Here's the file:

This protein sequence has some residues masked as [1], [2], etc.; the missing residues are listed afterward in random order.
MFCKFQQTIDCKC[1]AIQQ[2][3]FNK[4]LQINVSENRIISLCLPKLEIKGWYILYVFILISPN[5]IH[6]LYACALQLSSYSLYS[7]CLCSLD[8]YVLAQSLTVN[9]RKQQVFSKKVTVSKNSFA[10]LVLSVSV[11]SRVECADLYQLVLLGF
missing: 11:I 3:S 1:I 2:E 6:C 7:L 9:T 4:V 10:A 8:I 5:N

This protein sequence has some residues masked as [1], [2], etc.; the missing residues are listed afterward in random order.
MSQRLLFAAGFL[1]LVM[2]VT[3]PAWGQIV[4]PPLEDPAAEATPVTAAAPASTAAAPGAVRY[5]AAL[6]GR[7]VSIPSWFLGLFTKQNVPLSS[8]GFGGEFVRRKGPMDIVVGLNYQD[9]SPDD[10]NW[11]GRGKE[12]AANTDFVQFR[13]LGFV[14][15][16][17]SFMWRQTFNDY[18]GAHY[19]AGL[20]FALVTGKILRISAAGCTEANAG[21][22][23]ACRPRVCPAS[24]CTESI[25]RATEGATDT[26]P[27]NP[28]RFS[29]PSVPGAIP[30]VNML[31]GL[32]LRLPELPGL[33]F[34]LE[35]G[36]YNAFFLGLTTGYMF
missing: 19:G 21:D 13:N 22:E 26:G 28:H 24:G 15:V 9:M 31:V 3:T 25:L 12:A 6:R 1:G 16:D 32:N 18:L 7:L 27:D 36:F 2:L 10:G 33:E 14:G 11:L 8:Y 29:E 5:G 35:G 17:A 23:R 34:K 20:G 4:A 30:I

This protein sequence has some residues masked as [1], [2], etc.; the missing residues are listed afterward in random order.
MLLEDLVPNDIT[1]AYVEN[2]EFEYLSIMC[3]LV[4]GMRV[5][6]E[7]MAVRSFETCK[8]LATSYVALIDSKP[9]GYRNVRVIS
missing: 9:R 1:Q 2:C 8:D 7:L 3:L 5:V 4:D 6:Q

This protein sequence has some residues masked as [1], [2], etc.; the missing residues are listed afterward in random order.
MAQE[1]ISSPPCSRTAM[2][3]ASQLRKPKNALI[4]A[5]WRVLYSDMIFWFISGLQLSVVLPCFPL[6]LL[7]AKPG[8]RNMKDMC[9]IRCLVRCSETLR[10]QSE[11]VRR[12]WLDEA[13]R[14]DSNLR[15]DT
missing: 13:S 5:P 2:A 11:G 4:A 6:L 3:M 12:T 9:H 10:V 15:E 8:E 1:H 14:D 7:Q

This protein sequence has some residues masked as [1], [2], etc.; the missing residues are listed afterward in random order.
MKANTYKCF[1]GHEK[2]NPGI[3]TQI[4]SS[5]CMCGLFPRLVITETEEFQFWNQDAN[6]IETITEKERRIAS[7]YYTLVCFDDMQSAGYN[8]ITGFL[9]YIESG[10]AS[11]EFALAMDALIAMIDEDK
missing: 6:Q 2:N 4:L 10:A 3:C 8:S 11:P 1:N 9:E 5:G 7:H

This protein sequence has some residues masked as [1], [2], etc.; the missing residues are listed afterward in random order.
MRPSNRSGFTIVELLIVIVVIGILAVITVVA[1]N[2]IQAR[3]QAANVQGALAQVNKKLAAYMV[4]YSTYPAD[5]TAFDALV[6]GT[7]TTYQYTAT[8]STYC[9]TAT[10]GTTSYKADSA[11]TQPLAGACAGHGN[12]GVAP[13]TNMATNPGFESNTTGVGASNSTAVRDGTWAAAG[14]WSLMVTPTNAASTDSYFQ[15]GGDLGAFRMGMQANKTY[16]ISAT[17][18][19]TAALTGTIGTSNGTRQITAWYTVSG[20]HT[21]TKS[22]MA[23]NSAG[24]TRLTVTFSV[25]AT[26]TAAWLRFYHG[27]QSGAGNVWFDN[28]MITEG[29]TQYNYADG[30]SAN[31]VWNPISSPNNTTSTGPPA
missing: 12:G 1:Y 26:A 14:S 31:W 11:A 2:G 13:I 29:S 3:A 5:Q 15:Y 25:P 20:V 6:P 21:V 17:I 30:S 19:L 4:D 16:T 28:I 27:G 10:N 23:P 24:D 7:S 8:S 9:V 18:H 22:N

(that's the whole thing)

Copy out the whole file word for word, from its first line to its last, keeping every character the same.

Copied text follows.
This protein sequence has some residues masked as [1], [2], etc.; the missing residues are listed afterward in random order.
MFCKFQQTIDCKC[1]AIQQ[2][3]FNK[4]LQINVSENRIISLCLPKLEIKGWYILYVFILISPN[5]IH[6]LYACALQLSSYSLYS[7]CLCSLD[8]YVLAQSLTVN[9]RKQQVFSKKVTVSKNSFA[10]LVLSVSV[11]SRVECADLYQLVLLGF
missing: 11:I 3:S 1:I 2:E 6:C 7:L 9:T 4:V 10:A 8:I 5:N

This protein sequence has some residues masked as [1], [2], etc.; the missing residues are listed afterward in random order.
MSQRLLFAAGFL[1]LVM[2]VT[3]PAWGQIV[4]PPLEDPAAEATPVTAAAPASTAAAPGAVRY[5]AAL[6]GR[7]VSIPSWFLGLFTKQNVPLSS[8]GFGGEFVRRKGPMDIVVGLNYQD[9]SPDD[10]NW[11]GRGKE[12]AANTDFVQFR[13]LGFV[14][15][16][17]SFMWRQTFNDY[18]GAHY[19]AGL[20]FALVTGKILRISAAGCTEANAG[21][22][23]ACRPRVCPAS[24]CTESI[25]RATEGATDT[26]P[27]NP[28]RFS[29]PSVPGAIP[30]VNML[31]GL[32]LRLPELPGL[33]F[34]LE[35]G[36]YNAFFLGLTTGYMF
missing: 19:G 21:D 13:N 22:E 26:G 28:H 24:G 15:V 9:M 31:V 3:T 25:L 12:A 6:R 1:G 16:D 32:N 18:L 7:L 27:D 36:F 2:L 10:G 33:E 14:G 11:L 8:Y 29:E 5:G 35:G 17:A 23:R 34:K 20:G 4:A 30:I

This protein sequence has some residues masked as [1], [2], etc.; the missing residues are listed afterward in random order.
MLLEDLVPNDIT[1]AYVEN[2]EFEYLSIMC[3]LV[4]GMRV[5][6]E[7]MAVRSFETCK[8]LATSYVALIDSKP[9]GYRNVRVIS
missing: 9:R 1:Q 2:C 8:D 7:L 3:L 5:V 4:D 6:Q

This protein sequence has some residues masked as [1], [2], etc.; the missing residues are listed afterward in random order.
MAQE[1]ISSPPCSRTAM[2][3]ASQLRKPKNALI[4]A[5]WRVLYSDMIFWFISGLQLSVVLPCFPL[6]LL[7]AKPG[8]RNMKDMC[9]IRCLVRCSETLR[10]QSE[11]VRR[12]WLDEA[13]R[14]DSNLR[15]DT
missing: 13:S 5:P 2:A 11:G 4:A 6:L 3:M 12:T 9:H 10:V 15:E 8:E 1:H 14:D 7:Q

This protein sequence has some residues masked as [1], [2], etc.; the missing residues are listed afterward in random order.
MKANTYKCF[1]GHEK[2]NPGI[3]TQI[4]SS[5]CMCGLFPRLVITETEEFQFWNQDAN[6]IETITEKERRIAS[7]YYTLVCFDDMQSAGYN[8]ITGFL[9]YIESG[10]AS[11]EFALAMDALIAMIDEDK
missing: 6:Q 2:N 4:L 10:A 3:C 8:S 11:P 1:N 9:E 5:G 7:H

This protein sequence has some residues masked as [1], [2], etc.; the missing residues are listed afterward in random order.
MRPSNRSGFTIVELLIVIVVIGILAVITVVA[1]N[2]IQAR[3]QAANVQGALAQVNKKLAAYMV[4]YSTYPAD[5]TAFDALV[6]GT[7]TTYQYTAT[8]STYC[9]TAT[10]GTTSYKADSA[11]TQPLAGACAGHGN[12]GVAP[13]TNMATNPGFESNTTGVGASNSTAVRDGTWAAAG[14]WSLMVTPTNAASTDSYFQ[15]GGDLGAFRMGMQANKTY[16]ISAT[17][18][19]TAALTGTIGTSNGTRQITAWYTVSG[20]HT[21]TKS[22]MA[23]NSAG[24]TRLTVTFSV[25]AT[26]TAAWLRFYHG[27]QSGAGNVWFDN[28]MITEG[29]TQYNYADG[30]SAN[31]VWNPISSPNNTTSTGPPA
missing: 12:G 1:Y 26:A 14:S 31:W 11:A 2:G 13:I 29:S 3:A 5:Q 15:Y 25:P 20:V 6:P 21:V 17:I 30:S 19:L 4:D 16:T 28:I 27:G 10:N 23:P 24:D 7:S 8:S 9:V 18:H 22:N